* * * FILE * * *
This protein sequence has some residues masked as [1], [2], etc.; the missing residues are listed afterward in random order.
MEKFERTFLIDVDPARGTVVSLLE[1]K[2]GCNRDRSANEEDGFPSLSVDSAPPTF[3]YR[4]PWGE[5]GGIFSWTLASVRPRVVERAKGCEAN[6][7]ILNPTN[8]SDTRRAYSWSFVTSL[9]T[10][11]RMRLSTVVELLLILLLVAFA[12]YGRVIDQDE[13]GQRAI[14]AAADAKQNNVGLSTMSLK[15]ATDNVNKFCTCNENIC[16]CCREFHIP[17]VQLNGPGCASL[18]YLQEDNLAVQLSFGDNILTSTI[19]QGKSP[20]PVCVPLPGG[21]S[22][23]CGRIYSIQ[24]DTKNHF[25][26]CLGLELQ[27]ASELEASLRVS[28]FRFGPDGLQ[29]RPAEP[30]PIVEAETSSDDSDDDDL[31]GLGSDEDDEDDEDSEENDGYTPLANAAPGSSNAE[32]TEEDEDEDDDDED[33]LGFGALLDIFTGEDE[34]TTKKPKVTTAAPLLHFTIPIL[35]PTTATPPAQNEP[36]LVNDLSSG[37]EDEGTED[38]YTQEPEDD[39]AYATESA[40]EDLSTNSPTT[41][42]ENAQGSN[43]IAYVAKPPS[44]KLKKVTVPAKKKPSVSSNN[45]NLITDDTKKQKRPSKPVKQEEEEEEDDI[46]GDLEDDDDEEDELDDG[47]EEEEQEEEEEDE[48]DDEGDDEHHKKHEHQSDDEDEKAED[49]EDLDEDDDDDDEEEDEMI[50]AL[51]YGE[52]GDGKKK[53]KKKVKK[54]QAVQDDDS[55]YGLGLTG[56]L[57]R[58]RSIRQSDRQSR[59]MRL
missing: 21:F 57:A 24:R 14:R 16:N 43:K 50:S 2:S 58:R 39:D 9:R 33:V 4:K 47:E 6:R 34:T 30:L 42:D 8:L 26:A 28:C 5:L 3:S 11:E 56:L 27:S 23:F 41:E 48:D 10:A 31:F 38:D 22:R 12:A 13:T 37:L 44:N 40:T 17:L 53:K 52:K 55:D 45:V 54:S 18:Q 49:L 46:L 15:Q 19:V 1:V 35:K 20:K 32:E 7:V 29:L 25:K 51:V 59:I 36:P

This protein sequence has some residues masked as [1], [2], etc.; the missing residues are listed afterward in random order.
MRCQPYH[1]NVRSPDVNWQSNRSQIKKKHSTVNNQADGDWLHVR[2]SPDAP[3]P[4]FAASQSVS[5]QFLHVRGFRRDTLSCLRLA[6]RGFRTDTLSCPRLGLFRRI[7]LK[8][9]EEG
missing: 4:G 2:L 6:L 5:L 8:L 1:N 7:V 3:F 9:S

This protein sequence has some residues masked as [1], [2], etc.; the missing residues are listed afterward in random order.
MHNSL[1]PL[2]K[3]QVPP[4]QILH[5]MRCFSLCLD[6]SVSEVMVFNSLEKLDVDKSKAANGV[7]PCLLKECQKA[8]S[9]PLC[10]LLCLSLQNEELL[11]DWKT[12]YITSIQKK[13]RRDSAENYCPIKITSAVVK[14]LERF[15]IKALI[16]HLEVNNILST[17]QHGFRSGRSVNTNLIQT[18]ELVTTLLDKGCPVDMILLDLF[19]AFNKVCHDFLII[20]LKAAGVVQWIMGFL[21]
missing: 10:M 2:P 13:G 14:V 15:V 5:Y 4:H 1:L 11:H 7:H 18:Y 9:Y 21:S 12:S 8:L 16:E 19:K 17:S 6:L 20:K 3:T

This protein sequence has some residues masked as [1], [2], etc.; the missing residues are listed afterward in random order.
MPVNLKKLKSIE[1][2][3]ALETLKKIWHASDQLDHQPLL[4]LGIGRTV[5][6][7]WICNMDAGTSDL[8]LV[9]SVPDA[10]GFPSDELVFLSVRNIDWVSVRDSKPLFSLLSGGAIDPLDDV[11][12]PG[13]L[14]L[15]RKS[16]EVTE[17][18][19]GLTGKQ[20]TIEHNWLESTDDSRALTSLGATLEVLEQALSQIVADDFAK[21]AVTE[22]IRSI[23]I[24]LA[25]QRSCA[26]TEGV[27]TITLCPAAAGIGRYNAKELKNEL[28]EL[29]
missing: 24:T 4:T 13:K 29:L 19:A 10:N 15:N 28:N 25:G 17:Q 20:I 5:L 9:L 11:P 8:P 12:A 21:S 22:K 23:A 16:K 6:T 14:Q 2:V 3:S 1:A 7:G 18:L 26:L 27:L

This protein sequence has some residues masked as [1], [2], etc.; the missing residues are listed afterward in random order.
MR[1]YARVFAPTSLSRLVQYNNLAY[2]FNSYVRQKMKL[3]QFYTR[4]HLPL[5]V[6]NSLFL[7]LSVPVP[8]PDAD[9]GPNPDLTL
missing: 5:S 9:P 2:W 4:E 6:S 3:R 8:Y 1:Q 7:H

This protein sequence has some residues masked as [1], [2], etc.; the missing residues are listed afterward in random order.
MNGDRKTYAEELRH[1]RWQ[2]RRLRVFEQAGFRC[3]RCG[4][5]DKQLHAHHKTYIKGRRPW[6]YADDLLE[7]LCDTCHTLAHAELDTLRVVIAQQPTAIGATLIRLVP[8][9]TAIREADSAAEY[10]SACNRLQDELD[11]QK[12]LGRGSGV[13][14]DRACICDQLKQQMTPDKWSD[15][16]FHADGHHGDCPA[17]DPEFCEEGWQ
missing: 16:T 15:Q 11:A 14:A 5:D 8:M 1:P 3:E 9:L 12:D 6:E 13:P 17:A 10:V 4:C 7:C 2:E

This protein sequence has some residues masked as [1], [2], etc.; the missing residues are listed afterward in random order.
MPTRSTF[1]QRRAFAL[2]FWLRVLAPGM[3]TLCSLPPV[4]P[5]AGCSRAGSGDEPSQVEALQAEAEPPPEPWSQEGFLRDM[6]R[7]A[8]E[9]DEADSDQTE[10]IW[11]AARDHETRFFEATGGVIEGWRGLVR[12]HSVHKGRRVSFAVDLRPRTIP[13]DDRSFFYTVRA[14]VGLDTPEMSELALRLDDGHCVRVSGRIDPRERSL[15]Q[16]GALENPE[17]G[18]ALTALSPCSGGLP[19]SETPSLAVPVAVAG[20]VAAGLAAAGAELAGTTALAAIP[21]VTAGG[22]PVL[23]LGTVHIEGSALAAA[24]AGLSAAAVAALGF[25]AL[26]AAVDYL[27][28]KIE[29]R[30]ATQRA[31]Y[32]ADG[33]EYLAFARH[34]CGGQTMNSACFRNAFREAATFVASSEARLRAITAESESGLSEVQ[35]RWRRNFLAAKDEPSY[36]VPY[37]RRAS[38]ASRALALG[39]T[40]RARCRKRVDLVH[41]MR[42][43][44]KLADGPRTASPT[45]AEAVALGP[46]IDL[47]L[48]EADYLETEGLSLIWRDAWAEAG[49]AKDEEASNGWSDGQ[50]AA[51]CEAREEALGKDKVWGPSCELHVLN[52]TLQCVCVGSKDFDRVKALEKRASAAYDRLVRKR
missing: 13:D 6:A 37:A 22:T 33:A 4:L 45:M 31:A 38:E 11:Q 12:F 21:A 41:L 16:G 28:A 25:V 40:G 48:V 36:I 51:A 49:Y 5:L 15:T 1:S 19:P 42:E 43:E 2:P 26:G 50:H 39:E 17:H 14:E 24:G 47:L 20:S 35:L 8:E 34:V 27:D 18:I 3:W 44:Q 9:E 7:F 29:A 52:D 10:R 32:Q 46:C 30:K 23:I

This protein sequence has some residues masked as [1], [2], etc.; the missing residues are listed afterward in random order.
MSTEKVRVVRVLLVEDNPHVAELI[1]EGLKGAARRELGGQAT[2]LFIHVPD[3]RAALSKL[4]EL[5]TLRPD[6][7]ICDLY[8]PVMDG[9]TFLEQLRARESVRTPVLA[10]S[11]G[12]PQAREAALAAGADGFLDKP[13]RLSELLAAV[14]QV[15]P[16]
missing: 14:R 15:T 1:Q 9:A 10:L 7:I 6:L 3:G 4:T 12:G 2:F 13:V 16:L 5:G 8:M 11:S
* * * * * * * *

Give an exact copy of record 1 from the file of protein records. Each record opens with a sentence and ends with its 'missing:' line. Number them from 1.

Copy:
This protein sequence has some residues masked as [1], [2], etc.; the missing residues are listed afterward in random order.
MEKFERTFLIDVDPARGTVVSLLE[1]K[2]GCNRDRSANEEDGFPSLSVDSAPPTF[3]YR[4]PWGE[5]GGIFSWTLASVRPRVVERAKGCEAN[6][7]ILNPTN[8]SDTRRAYSWSFVTSL[9]T[10][11]RMRLSTVVELLLILLLVAFA[12]YGRVIDQDE[13]GQRAI[14]AAADAKQNNVGLSTMSLK[15]ATDNVNKFCTCNENIC[16]CCREFHIP[17]VQLNGPGCASL[18]YLQEDNLAVQLSFGDNILTSTI[19]QGKSP[20]PVCVPLPGG[21]S[22][23]CGRIYSIQ[24]DTKNHF[25][26]CLGLELQ[27]ASELEASLRVS[28]FRFGPDGLQ[29]RPAEP[30]PIVEAETSSDDSDDDDL[31]GLGSDEDDEDDEDSEENDGYTPLANAAPGSSNAE[32]TEEDEDEDDDDED[33]LGFGALLDIFTGEDE[34]TTKKPKVTTAAPLLHFTIPIL[35]PTTATPPAQNEP[36]LVNDLSSG[37]EDEGTED[38]YTQEPEDD[39]AYATESA[40]EDLSTNSPTT[41][42]ENAQGSN[43]IAYVAKPPS[44]KLKKVTVPAKKKPSVSSNN[45]NLITDDTKKQKRPSKPVKQEEEEEEDDI[46]GDLEDDDDEEDELDDG[47]EEEEQEEEEEDE[48]DDEGDDEHHKKHEHQSDDEDEKAED[49]EDLDEDDDDDDEEEDEMI[50]AL[51]YGE[52]GDGKKK[53]KKKVKK[54]QAVQDDDS[55]YGLGLTG[56]L[57]R[58]RSIRQSDRQSR[59]MRL
missing: 21:F 57:A 24:R 14:R 16:N 43:K 50:S 2:S 58:R 39:D 9:R 33:V 4:K 47:E 6:R 34:T 30:L 42:D 8:L 26:A 28:C 5:L 3:S 11:E 56:L 27:S 23:F 41:E 48:D 10:A 31:F 38:D 22:R 12:A 13:T 37:L 44:N 40:T 17:L 53:K 52:K 55:D 45:V 54:S 18:Q 49:L 46:L 15:Q 19:V 1:V 35:K 20:K 32:E 7:V 29:L 25:K 51:V 59:I 36:P